Traveling together is our favorite pastime. We love exploring new places, witnessing history in action, and learning about people and their cultures. We have been very fortunate to travel together to six continents, more than 75 countries, all 50 American states, all 10 Canadian provinces, dozens of world capitals and many amazing national parks. After two decades of traveling as a couple, we had an epiphany; as much as we love travel, we really only enjoy it when we can share the adventure. Our time together in planes, trains, cars, RVs, ships — even on camels — has been our most enjoyable time together.
We also realized that we work hard to make our travel enjoyable. Travel can be very stressful at the best of times. Traveling as a couple can significantly increase the anxiety, but only if you allow it. If you are in any doubt about this, just tune in to an episode of Amazing Race and watch how the strongest couples completely melt down, often over what appears to be a very minor issue. We have learned, largely through trial and error, that there are many little things we do to reduce the stress of travel.
We decided to take action and write about some of our experiences and what we have learned. These tips are offered without guarantee by laypeople who absolutely love traveling together. We do not consider ourselves travel experts or gurus; in fact, we get quite annoyed when people use those terms. Traveling as a couple is complicated at best, and downright complex in many cases.
Our collection, Tips for Two: Tales of a Globetrotting Couple (www.tipsfortwo.com), includes a series of helpful hints that we found incredibly useful. Some were designed to make our travel safer, while others focus on our comfort. Some help us learn, another group ensures we are respectful, and still others help us keep our costs manageable. More importantly, though, all of them help us enjoy each other. Remember, these tips are about making travel as a couple as enjoyable as it can possibly be!
Tip # 1: Bring a splitter so that you can share a movie
Let’s be honest. As much as we like the idea of visiting new places and experiencing new cultures, we could do without the irritations associated with getting there. We often dream about a Star Trek–type transporter that would allow someone to say Energize and we would magically appear in Petra or the Galápagos Islands. Unless or until transporters become a reality, all traveling couples must find ways to amuse themselves on lengthy journeys. We have found a number of ways to transform long flights from a necessary evil to a fun part of our adventure. We genuinely enjoy the many hours we spend together on long flights. Let us explain.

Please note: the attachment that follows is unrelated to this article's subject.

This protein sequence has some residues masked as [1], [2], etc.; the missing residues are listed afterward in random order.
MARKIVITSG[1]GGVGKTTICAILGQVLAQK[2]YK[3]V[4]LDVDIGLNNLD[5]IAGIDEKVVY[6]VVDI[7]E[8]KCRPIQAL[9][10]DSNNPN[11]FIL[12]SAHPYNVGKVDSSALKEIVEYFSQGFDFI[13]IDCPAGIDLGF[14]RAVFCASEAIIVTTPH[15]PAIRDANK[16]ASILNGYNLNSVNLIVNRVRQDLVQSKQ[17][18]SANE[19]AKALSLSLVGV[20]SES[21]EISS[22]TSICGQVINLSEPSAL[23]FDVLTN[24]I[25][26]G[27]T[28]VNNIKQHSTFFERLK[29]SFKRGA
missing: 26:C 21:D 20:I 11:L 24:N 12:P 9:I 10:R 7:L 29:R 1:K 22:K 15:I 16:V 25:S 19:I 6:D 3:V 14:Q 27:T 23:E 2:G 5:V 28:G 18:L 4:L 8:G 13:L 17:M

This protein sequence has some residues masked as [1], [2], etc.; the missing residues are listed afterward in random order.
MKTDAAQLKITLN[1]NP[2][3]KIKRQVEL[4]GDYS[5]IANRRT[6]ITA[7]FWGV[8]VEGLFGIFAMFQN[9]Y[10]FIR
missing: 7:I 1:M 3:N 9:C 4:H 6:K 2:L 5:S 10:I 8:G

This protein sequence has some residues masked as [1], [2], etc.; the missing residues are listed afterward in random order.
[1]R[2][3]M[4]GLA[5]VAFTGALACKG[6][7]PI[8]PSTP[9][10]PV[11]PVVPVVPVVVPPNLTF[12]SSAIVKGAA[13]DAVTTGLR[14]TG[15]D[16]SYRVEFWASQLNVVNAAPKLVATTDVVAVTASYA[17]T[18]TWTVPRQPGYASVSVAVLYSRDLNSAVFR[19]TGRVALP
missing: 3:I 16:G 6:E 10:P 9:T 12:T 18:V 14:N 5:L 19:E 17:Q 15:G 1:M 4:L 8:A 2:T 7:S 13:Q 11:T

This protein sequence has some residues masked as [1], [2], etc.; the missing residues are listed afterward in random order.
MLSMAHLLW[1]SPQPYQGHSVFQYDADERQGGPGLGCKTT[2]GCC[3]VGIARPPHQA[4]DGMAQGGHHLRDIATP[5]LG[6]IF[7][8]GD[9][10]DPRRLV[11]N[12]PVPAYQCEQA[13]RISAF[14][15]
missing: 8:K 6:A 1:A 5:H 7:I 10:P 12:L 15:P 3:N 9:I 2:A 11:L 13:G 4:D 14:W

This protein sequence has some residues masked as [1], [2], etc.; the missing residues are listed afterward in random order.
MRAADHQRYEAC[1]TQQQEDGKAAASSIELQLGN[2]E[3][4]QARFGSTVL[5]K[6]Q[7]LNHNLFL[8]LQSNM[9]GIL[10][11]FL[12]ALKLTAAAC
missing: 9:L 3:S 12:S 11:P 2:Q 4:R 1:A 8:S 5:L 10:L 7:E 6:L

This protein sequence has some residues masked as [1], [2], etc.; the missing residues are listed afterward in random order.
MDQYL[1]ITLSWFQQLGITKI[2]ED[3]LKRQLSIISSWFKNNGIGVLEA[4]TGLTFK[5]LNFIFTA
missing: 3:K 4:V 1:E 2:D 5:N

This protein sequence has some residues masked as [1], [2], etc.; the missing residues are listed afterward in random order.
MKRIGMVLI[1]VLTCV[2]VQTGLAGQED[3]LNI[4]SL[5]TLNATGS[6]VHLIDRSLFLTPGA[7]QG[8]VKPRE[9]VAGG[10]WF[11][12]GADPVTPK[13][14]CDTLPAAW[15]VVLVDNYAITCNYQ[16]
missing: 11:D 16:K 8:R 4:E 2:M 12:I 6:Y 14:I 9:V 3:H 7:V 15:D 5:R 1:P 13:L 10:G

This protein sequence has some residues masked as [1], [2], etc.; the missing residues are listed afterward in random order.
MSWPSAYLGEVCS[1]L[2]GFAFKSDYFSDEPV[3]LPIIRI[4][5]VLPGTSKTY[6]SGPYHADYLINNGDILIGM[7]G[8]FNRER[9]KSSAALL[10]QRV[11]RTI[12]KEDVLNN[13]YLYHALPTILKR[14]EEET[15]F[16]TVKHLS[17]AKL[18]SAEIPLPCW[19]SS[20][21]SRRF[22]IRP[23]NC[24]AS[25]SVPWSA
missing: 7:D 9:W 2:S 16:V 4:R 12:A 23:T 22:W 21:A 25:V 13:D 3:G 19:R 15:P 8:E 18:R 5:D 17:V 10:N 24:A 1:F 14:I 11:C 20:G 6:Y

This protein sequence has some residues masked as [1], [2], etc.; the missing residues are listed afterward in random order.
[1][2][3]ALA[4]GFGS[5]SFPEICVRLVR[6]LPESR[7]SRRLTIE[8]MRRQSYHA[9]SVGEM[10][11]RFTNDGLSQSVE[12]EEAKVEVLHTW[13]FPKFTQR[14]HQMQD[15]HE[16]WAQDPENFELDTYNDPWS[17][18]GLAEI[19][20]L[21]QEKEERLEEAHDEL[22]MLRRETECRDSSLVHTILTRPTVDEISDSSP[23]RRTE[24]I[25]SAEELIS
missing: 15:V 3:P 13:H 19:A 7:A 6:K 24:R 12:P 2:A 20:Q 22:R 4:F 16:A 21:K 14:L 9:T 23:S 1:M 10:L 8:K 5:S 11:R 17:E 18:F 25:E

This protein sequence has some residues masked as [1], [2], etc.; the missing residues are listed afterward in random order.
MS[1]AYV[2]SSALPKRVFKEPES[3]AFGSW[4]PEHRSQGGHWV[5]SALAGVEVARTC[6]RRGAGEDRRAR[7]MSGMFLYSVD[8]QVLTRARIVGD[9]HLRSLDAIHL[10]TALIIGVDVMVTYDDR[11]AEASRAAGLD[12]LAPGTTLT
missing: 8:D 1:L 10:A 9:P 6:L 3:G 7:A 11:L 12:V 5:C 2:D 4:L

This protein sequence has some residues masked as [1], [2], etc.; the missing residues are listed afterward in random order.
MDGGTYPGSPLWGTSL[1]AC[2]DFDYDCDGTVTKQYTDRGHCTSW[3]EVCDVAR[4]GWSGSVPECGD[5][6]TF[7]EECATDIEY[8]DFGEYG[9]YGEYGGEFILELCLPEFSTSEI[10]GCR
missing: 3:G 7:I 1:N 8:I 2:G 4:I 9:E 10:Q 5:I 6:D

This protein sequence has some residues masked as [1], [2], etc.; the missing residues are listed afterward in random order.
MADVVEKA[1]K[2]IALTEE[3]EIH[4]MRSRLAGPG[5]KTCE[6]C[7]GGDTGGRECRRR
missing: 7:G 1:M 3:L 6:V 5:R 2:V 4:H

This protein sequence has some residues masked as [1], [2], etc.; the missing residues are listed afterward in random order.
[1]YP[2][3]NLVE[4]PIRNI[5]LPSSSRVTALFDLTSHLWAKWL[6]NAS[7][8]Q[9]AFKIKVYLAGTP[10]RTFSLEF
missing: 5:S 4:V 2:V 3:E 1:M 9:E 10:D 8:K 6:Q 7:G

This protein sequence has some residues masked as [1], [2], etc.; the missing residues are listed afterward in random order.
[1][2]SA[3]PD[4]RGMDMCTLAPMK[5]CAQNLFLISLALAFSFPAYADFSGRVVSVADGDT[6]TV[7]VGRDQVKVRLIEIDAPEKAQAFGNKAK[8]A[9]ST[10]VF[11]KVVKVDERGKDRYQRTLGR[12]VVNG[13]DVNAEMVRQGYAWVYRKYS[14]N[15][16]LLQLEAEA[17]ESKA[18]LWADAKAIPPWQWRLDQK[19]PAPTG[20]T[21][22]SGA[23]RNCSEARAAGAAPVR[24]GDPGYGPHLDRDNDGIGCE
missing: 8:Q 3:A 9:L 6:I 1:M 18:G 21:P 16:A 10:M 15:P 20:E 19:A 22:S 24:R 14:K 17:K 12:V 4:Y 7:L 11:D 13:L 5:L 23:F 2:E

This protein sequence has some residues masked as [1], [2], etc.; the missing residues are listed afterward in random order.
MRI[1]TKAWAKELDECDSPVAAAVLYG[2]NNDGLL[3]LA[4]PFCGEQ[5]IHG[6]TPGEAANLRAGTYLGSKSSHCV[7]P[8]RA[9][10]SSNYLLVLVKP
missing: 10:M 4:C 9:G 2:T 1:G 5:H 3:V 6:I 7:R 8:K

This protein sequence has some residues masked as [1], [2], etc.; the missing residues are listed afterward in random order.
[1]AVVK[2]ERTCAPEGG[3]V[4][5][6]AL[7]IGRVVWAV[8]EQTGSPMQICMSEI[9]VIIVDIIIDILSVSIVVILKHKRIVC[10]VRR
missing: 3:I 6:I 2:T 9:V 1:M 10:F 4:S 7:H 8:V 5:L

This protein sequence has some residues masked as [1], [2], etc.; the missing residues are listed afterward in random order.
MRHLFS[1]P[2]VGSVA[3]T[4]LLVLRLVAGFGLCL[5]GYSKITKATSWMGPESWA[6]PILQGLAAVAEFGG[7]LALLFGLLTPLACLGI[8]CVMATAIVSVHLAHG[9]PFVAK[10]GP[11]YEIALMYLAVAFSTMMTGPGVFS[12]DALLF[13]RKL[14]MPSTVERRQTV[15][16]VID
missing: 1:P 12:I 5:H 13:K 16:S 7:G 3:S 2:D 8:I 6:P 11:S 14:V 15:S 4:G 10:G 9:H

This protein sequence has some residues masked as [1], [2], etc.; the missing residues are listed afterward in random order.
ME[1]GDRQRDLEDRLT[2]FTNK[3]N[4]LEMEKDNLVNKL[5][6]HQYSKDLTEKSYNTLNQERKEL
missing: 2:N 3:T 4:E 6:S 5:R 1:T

Perhaps it is ironic that our very first tip for traveling couples involves splitting. This is very deliberate because the metaphor of how splitting keeps us together reminded us that our travel adventures together have made us closer as a couple. This is an important message throughout the book; if you travel as a couple, and by that we mean an engaged couple, we believe you will have a stronger and more connected relationship. If you travel as independent travelers that just happen to have the same itinerary, well, to us that is not really traveling together. Although we make no promises, our experience is clear: Traveling together offers an amazing opportunity to bring people together.
Back to the splitter. We never leave home without our handy-dandy audio splitter. A splitter is a very inexpensive device that allows two people to listen to the same sound by connecting their headsets. We often use our splitter when we are in airport terminals, hotel rooms, or cruise ships as we watch videos from one of our laptops or tablets. Invariably, travel means spending a lot of time waiting, and it is very nice to have a way to escape from the surroundings. For us, few things pass the time as well as catching up on a movie that we have been waiting to see.
We have experimented with different types of splitters. The most basic version is a “Y” splitter that has one male audio jack on one end and two female jacks on the other end — it costs just a couple of dollars. For most couples, this will probably suffice. We have graduated to a splitter that allows each of us to control our own volume. It seems over time that one of us (John) has experienced some hearing loss — although it is not unreasonable to believe that one of us (JoAnn) has developed a rather rare, but certainly plausible, case of hearing improvement. In any case, we like the volume at different levels and the dual volume controls makes our experience much more enjoyable.
A splitter is a great example of how a small and inexpensive addition can improve the travel experience, with the added bonus of doing something together. Interested in more tips? Be sure to visit Tips for Two: Tales of a Globetrotting Couple (www.tipsfortwo.com).
This post was also published on Kiss from the World.